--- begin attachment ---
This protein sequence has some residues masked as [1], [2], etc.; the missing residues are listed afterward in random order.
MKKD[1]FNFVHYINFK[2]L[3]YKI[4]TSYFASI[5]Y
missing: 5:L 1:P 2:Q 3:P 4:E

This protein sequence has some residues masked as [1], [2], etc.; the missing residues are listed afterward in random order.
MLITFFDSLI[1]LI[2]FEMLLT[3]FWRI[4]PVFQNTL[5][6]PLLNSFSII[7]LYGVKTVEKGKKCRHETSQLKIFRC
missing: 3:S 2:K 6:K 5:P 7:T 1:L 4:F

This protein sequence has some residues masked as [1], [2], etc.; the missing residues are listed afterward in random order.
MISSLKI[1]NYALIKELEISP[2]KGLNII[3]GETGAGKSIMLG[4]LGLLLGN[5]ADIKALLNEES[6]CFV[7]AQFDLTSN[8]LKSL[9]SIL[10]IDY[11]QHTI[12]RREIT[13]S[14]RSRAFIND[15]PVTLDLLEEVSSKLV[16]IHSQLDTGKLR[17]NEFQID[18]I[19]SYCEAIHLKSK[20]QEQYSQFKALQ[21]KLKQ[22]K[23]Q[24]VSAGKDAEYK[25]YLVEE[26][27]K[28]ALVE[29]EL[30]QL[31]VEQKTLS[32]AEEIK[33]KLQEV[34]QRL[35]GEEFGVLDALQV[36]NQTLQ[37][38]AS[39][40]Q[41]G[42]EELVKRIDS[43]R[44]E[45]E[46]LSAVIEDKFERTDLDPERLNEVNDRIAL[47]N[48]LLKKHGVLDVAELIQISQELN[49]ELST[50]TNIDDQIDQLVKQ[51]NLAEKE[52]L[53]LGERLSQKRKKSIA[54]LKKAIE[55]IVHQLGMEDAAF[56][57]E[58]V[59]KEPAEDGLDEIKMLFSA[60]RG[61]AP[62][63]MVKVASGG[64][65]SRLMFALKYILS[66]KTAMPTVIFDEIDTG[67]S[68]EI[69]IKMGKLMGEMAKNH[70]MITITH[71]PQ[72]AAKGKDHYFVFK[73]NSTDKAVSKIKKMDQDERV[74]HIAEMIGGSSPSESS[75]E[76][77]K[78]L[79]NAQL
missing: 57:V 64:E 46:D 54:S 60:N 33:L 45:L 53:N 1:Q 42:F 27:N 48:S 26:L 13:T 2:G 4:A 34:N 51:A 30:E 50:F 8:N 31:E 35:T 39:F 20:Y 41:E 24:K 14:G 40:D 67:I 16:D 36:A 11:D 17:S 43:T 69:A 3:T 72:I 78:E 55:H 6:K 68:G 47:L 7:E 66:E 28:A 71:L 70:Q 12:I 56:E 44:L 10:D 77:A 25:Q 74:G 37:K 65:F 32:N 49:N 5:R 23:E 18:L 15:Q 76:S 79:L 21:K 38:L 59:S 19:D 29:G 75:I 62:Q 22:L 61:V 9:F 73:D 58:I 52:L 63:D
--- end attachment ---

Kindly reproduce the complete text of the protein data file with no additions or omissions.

This protein sequence has some residues masked as [1], [2], etc.; the missing residues are listed afterward in random order.
MKKD[1]FNFVHYINFK[2]L[3]YKI[4]TSYFASI[5]Y
missing: 5:L 1:P 2:Q 3:P 4:E

This protein sequence has some residues masked as [1], [2], etc.; the missing residues are listed afterward in random order.
MLITFFDSLI[1]LI[2]FEMLLT[3]FWRI[4]PVFQNTL[5][6]PLLNSFSII[7]LYGVKTVEKGKKCRHETSQLKIFRC
missing: 3:S 2:K 6:K 5:P 7:T 1:L 4:F

This protein sequence has some residues masked as [1], [2], etc.; the missing residues are listed afterward in random order.
MISSLKI[1]NYALIKELEISP[2]KGLNII[3]GETGAGKSIMLG[4]LGLLLGN[5]ADIKALLNEES[6]CFV[7]AQFDLTSN[8]LKSL[9]SIL[10]IDY[11]QHTI[12]RREIT[13]S[14]RSRAFIND[15]PVTLDLLEEVSSKLV[16]IHSQLDTGKLR[17]NEFQID[18]I[19]SYCEAIHLKSK[20]QEQYSQFKALQ[21]KLKQ[22]K[23]Q[24]VSAGKDAEYK[25]YLVEE[26][27]K[28]ALVE[29]EL[30]QL[31]VEQKTLS[32]AEEIK[33]KLQEV[34]QRL[35]GEEFGVLDALQV[36]NQTLQ[37][38]AS[39][40]Q[41]G[42]EELVKRIDS[43]R[44]E[45]E[46]LSAVIEDKFERTDLDPERLNEVNDRIAL[47]N[48]LLKKHGVLDVAELIQISQELN[49]ELST[50]TNIDDQIDQLVKQ[51]NLAEKE[52]L[53]LGERLSQKRKKSIA[54]LKKAIE[55]IVHQLGMEDAAF[56][57]E[58]V[59]KEPAEDGLDEIKMLFSA[60]RG[61]AP[62][63]MVKVASGG[64][65]SRLMFALKYILS[66]KTAMPTVIFDEIDTG[67]S[68]EI[69]IKMGKLMGEMAKNH[70]MITITH[71]PQ[72]AAKGKDHYFVFK[73]NSTDKAVSKIKKMDQDERV[74]HIAEMIGGSSPSESS[75]E[76][77]K[78]L[79]NAQL
missing: 57:V 64:E 46:D 54:S 60:N 33:L 45:L 53:N 1:Q 42:F 27:N 48:S 26:L 13:T 2:G 4:A 34:N 51:A 30:E 50:F 8:N 31:E 35:T 39:F 20:Y 41:E 24:K 14:G 40:D 67:I 16:D 36:A 11:D 17:S 43:T 69:A 3:T 72:I 78:E 55:H 6:K 68:G 47:L 7:E 66:E 28:A 71:L 70:Q 12:I 56:E 44:L 10:D 77:A 25:Q 74:G 37:K 65:F 32:N 49:N 5:R 23:E 18:L 15:Q 76:S 79:L 21:K 38:L 59:S 19:D 29:G 75:I 62:Q 22:L 61:V 9:F 73:D 58:I 52:L 63:D